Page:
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Childcare workers and mothers of toddlers are at greater risk for contracting #1 viral cause of birth defects, congenital cytomegalovirus...

Wednesday, October 12, 2016

Connecticut mother of child with preventable disabilities collaborates with Japanese publisher to translate book, "Anything But a Dog! The perfect pet for a girl with congenital CMV (cytomegalovirus)"

Japan Publishing Book About Child With Leading Viral Cause of Birth Defects, Congenital Cytomegalovirus (CMV)

Thousand Books Project Team of Tokyo Translating “Anything But a Dog! The perfect pet for a girl with congenital CMV (cytomegalovirus)” by Lisa Saunders

Mystic, Connecticut-- Sayaka Nakai, an English - Japanese book translator with Thousand Books Project Team of Tokyo, is working with Lisa Saunders  of Mystic, Connecticut, to translate her memoir, “Anything But a Dog! The perfect pet for a girl with congenital CMV (cytomegalovirus),” into a Japanese print edition to raise awareness of the leading worldwide viral cause of birth defects, more widespread than Zika.

“Anything But a Dog!” (published 2008, Unlimited Publishing LLC) is about Saunders's disabled daughter, Elizabeth (1989 – 2006), who grew up beside an older, tomboy sister and a series of dysfunctional pets that finally included a big, formerly homeless dog that kept Elizabeth company on her couch.

Tomomi Watanabe, a founder of TORCH Association Japan (TORCH: Toxoplasmosis, Other infections, Rubella, Cytomegalovirus, and Herpes simplex virus, which can cause serious conditions in the fetus or newborn following asymptomatic or mild maternal infection), was given the book by Dr. Naoki Inoue after he met Saunders at the Centers for Disease Control and Prevention (CDC) in Atlanta, GA, in 2008 during an international congenital CMV conference.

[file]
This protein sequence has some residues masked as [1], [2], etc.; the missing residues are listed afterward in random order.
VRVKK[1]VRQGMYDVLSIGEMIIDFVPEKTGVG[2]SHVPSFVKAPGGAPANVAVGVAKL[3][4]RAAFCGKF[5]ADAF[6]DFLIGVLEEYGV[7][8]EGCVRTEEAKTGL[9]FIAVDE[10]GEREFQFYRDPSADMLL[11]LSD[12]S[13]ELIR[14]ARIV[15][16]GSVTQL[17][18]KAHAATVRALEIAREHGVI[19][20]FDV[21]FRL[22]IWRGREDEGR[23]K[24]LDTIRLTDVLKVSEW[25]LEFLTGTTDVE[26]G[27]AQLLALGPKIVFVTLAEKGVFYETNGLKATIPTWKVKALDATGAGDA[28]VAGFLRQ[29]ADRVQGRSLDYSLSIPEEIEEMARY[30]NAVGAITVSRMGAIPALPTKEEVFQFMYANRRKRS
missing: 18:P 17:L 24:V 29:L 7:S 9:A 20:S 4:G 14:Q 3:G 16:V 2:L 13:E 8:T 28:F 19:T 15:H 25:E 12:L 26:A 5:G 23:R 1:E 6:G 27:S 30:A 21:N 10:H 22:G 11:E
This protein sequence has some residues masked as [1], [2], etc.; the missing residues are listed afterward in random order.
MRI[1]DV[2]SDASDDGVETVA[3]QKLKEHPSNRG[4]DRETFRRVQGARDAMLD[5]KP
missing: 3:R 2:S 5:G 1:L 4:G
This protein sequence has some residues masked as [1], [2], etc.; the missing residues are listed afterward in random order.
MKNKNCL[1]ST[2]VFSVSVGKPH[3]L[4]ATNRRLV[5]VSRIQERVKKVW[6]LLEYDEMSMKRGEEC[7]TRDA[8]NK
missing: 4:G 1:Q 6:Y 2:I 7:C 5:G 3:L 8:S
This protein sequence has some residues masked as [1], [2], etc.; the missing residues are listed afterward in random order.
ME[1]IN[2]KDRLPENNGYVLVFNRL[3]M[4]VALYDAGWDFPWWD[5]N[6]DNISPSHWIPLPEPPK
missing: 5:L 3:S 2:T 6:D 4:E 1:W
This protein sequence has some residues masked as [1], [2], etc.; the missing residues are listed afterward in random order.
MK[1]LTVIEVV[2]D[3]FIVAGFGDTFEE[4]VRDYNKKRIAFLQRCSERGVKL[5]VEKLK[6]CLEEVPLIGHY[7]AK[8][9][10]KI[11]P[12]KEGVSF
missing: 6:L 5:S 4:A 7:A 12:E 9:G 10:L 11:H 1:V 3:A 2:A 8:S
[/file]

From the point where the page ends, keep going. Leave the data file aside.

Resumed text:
Watanabe said, "I wanted to get 'Anything but a dog'  published in Japan so more Japanese people would know about children with congenital infections and their families. Although we live far away across the Pacific, I believe we Japanese mothers feel the same way as American mothers do. We are like-minded in our mission, love our children, and regret that our lack of knowledge about CMV led to the disabilities of our children. Now, we wish to save unborn lives and help children with congenital infections and their families because helping others is one way to overcome our sad experiences.  I believe Lisa’s book will make people agree that we have to do something for future children to protect them from congenital CMV." 

Japanese writer Akiko Hosokawa interviewed Lisa Saunders to publicize the need for raising cytomegalovirus awareness and funds to translate and publish “Anything But a Dog!” She asked Saunders questions such as, “Do you know how you caught CMV while pregnant?”; “Did you know about CMV during your pregnancy?”; “Is CMV well-known in the U.S.?”; and “What would you like to say to Japanese people about CMV?” In addition to The Tokyo Shinbun, other Japanese newspapers covering the book project included Hokkaido Shinbun and Kyodo News.